UK retailers are too cautious of handing out decent deals – and rightly so – says PCR editor Dominic Sacco.
Is it just me or was Black Friday on the UK High Street a bit of a damp squib?
As I walked around my local shopping complex in Chelmsford this weekend, I saw Black Friday sales signs splashed all over the stores, from the most established chains to local independents.
But I couldn’t help getting the feeling these retailers were just attempting to put on a bit of a show just because Black Friday has become a better-known sales period in the UK. They didn’t want to miss out – and I applaud them for taking the initiative and trying to increase sales.
However, there was one vital thing missing for me. The deals on offer just weren’t good enough. Sure, there were the odd 20 per cent off promotions and buy one get one free on smaller items, but where were the half-price TVs and super discounted high-ticket items?
In the US, Black Friday made a name for itself because of its seriously cheap deals. It was one day a year where retailers and vendors really went to town, cleared old stock and offered customers an exciting day full of low-price shopping.
I didn’t see that on the UK High Street this year. Why? There are several reasons you can likely point to.
Tech retailers have said time and time again to PCR and their partners this year that they’re cautious of Black Friday sales harming their Christmas sales throughout December. This caused customers to purchase later than usual (in the final days leading up to Christmas Day), and forced retailers to rethink how they sell during this period, ahead of the traditional January sales.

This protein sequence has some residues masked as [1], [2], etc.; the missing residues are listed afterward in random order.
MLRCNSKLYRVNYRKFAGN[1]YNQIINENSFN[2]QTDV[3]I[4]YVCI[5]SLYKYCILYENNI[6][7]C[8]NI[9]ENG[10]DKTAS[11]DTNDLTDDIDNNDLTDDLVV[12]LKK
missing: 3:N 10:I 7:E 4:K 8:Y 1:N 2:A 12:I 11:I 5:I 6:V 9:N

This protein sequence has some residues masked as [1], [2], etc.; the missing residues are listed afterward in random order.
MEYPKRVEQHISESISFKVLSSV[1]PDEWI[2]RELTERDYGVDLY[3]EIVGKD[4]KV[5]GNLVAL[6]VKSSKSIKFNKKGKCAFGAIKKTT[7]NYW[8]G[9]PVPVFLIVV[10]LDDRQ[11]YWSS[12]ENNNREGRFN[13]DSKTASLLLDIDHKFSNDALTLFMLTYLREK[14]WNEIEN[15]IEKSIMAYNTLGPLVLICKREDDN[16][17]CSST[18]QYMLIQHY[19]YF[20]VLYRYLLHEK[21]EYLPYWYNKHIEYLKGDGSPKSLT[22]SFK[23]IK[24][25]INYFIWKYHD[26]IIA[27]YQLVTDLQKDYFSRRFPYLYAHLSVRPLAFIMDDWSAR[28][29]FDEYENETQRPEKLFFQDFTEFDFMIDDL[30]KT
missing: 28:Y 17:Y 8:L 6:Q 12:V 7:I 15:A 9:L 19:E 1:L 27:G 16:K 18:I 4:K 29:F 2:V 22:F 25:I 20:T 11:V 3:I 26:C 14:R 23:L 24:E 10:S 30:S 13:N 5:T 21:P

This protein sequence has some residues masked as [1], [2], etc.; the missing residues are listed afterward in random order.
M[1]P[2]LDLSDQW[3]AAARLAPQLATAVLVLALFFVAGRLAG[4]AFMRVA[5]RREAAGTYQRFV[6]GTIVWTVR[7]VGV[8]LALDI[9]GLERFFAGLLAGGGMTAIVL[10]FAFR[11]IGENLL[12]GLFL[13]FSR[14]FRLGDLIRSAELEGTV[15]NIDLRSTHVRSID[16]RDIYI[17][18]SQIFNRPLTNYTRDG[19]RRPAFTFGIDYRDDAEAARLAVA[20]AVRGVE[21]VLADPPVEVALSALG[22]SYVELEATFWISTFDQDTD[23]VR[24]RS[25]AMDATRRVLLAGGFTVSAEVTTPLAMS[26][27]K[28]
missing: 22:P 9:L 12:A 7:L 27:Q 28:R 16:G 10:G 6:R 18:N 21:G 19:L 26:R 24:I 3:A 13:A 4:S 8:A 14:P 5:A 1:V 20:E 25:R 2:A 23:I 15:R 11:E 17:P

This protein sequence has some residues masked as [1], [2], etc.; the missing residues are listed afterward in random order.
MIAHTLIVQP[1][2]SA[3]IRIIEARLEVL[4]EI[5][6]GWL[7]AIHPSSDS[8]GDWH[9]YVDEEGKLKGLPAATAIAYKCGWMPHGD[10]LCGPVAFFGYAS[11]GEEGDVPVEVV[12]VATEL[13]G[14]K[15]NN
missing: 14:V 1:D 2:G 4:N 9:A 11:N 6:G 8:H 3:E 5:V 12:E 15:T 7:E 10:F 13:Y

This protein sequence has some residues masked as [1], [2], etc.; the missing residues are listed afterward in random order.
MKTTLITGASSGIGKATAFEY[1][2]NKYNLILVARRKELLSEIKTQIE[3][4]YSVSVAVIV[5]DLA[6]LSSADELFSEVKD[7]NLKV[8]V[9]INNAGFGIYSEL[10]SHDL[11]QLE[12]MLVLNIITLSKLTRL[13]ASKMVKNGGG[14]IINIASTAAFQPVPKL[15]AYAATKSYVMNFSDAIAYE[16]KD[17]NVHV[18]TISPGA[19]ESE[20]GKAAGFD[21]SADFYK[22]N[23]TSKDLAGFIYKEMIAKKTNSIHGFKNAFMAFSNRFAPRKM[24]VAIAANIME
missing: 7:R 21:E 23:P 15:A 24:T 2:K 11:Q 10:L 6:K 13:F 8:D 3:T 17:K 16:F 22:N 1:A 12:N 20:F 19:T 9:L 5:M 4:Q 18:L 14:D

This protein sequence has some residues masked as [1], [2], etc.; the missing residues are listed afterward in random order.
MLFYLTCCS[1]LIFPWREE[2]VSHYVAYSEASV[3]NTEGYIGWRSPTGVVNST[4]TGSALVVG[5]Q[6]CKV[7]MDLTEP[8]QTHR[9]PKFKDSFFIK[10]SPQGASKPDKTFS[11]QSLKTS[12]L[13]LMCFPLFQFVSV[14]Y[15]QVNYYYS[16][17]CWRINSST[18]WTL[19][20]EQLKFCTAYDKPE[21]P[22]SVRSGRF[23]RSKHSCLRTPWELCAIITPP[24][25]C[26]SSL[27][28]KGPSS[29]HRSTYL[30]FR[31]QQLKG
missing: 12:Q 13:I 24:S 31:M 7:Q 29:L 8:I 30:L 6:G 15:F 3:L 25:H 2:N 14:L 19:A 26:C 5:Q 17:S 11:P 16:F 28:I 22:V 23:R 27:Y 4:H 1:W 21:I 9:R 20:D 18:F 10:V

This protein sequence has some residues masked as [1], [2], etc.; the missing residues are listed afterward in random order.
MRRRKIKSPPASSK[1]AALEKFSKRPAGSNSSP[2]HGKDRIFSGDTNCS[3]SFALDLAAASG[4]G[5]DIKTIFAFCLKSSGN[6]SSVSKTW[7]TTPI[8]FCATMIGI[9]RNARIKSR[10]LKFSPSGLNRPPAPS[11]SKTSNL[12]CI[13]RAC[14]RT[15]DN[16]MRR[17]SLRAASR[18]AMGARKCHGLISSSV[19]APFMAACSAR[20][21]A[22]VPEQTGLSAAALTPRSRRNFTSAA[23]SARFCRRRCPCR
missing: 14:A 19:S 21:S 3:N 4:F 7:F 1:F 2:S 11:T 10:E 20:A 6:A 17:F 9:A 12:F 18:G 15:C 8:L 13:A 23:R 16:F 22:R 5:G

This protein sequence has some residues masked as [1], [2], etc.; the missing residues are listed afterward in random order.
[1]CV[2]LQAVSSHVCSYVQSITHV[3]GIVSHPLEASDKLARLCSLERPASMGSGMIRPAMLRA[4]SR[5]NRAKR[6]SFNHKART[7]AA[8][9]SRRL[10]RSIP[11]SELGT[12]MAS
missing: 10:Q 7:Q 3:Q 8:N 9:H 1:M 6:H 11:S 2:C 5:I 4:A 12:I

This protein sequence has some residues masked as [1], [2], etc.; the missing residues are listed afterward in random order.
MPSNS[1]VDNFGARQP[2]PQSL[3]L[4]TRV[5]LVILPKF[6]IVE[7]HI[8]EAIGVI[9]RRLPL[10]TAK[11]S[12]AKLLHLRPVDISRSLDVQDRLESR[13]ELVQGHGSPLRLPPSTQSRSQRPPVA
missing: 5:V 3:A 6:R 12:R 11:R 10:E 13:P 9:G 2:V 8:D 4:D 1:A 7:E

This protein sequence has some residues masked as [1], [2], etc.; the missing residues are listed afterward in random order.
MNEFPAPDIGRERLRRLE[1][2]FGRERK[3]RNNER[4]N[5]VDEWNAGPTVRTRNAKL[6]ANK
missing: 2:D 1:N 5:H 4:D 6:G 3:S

Then there’s the fights, stampedes and scuffles that some supermarkets saw last year, with the police getting involved in some instances. Bricks and mortar retailers will not want a repeat of that.
The UK is also a very different market to the US. Margins are tighter and competition arguably more fierce on our shores. Take Best Buy for example – the US retailer tried and failed to open UK stores because it didn’t properly adapt to the European market.
I’m not saying there isn’t a place for Black Friday and Cyber Monday in the UK. We passed the estimated £1 billion sales milestone and Amazon had its biggest sales day in the UK, selling more than 7.4 million items.
But is it worth all the effort on the High Street if retailers aren’t going to offer similar deals?
Physical stores should stick to what they do best – offer products in person, provide expert advice and a specialist service that customers just can’t get online – and leave the madness to the etailers.
What are your thoughts on Black Friday and what your business did around it? Please email me and I will include the best comments in the next issue of PCR.
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